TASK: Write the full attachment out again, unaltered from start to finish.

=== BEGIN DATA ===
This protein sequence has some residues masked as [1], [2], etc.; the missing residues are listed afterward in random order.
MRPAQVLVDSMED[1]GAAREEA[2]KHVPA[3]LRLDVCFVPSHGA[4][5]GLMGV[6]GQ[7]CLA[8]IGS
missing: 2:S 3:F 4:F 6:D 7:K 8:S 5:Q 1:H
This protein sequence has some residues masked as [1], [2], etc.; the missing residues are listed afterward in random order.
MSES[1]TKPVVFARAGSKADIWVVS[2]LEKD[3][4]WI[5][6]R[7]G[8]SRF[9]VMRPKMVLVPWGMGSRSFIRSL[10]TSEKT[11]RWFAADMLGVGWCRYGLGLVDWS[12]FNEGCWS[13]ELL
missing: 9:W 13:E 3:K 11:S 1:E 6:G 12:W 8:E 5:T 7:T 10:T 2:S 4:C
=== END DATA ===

This protein sequence has some residues masked as [1], [2], etc.; the missing residues are listed afterward in random order.
MRPAQVLVDSMED[1]GAAREEA[2]KHVPA[3]LRLDVCFVPSHGA[4][5]GLMGV[6]GQ[7]CLA[8]IGS
missing: 2:S 3:F 4:F 6:D 7:K 8:S 5:Q 1:H
This protein sequence has some residues masked as [1], [2], etc.; the missing residues are listed afterward in random order.
MSES[1]TKPVVFARAGSKADIWVVS[2]LEKD[3][4]WI[5][6]R[7]G[8]SRF[9]VMRPKMVLVPWGMGSRSFIRSL[10]TSEKT[11]RWFAADMLGVGWCRYGLGLVDWS[12]FNEGCWS[13]ELL
missing: 9:W 13:E 3:K 11:S 1:E 6:G 12:W 8:E 5:T 7:T 10:T 2:S 4:C